With temperatures hitting 50 degree mark here in New England, it got me thinking about spring. And when you think about spring, there's only one name that stands out: Scotts-Miracle Grow (SMG).
This morning, Scotts reported an adjusted loss from continuing operations of $1.18 on 8.3% lower revenues. For the three months ended Dec. 31, 2011, the lawn and garden company reported net sales of $211.2 million. Given the seasonal nature of the lawn and garden business, Scotts traditionally reports a loss in the December quarter.
For fiscal year 2012, Scotts said it expects sales to rise at least 6%. The company is encouraged since consumer retail sales in Texas and Florida are up more than 20% since Jan. 1. In fiscal 2011, sales declined 2% because poor weather throughout much of the country hurt demand. For FY12, the consensus estimate is for 7% sales growth.
With 70% of its commodity costs now locked in for the year, including 90% of urea, management is confident it can manage $80 million in commodity inflation for the year. Because of higher commodity costs and an additional $40 million increase on television ad spending, management expects gross margin to decline. Prior to the company's conference call, the consensus was estimating FY12 gross margins of 35.5%, which already anticipated higher promotional spending.
Management will provide more detail on the quarter and its plans for the year when it holds its annual analyst meeting on Feb. 14.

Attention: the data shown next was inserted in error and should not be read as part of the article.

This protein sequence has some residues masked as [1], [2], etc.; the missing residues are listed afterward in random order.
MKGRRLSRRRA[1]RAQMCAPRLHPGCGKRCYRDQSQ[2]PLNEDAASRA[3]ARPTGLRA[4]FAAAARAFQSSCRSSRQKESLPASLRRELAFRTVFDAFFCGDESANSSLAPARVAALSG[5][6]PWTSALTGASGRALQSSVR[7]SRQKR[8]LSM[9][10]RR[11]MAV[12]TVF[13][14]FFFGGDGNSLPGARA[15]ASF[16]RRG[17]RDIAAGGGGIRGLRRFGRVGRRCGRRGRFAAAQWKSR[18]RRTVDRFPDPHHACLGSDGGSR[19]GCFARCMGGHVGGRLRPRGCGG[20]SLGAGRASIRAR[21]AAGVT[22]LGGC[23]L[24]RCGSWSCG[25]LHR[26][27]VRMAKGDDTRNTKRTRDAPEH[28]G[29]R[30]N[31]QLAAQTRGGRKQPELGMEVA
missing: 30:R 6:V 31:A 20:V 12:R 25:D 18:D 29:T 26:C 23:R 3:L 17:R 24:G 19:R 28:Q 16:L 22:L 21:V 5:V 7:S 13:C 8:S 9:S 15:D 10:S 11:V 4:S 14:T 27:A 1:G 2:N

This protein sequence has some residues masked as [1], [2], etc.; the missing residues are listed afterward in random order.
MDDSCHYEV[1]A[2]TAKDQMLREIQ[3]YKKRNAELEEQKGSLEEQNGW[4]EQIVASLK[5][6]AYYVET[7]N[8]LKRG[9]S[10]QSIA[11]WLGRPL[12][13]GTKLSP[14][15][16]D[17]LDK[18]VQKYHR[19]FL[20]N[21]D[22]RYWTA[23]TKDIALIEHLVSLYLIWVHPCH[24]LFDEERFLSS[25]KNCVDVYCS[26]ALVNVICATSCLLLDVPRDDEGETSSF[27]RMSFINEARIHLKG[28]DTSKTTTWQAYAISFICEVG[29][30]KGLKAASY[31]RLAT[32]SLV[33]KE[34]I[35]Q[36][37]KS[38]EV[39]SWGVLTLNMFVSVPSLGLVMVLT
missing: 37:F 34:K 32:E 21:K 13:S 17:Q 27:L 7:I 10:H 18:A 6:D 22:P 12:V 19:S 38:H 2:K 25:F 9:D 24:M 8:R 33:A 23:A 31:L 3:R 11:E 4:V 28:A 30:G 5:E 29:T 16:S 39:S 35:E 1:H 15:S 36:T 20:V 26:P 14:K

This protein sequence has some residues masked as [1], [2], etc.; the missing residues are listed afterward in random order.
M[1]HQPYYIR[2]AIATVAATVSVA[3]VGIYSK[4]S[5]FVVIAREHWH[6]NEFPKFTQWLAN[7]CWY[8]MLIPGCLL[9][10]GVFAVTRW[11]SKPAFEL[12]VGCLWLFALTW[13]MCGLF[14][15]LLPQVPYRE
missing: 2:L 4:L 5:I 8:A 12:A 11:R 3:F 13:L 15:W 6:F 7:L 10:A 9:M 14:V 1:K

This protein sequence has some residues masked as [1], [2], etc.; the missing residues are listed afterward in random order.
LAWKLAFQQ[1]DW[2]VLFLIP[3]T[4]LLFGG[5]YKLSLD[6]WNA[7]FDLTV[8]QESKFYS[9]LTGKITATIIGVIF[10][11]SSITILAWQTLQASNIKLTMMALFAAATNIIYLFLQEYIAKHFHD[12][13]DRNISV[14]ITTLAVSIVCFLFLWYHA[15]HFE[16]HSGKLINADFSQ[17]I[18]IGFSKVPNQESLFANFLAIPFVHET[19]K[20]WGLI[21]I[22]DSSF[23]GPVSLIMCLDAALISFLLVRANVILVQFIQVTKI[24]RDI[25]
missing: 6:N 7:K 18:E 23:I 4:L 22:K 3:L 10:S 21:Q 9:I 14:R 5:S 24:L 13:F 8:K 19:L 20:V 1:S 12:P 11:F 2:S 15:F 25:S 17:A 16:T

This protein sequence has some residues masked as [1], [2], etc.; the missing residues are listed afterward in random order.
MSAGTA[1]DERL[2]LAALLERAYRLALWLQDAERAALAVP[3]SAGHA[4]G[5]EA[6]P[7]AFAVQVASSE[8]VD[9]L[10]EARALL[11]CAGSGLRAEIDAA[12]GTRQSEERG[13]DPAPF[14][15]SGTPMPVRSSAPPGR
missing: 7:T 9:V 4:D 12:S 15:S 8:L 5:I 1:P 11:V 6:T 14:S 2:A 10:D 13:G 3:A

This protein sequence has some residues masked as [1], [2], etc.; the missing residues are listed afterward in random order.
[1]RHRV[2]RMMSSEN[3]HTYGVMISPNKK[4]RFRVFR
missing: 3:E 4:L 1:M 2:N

Last year, the company underwent a restructuring, selling off its Global Professional unit for about $270 million to Israeli-based fertilizer and chemical company ICL. The proceeds were earmarked for capital investment and to grow its market share. Scotts is part way through a $500 million stock repurchase program and it recently doubled its cash dividend.
Scotts has always been a difficult stock (at least for me anyway). There's so much riding on the weather. Last spring was wetter than normal and this winter has been unusually mild in many parts of the country. While everybody likes to pretend the long-range weather forecast is a solid guide, who knows what the weather will bring for the rest of the year? I would rather not buy the stock of a company with margins under pressure and so much demand uncertainty. Historically, the stock trades between 12x and 19x estimates. Right now, it's trading at 18x estimates of $2.80. To me, Scotts seems priced for perfection (or at least perfect weather). I'll sit on the sidelines and hope for a better weather.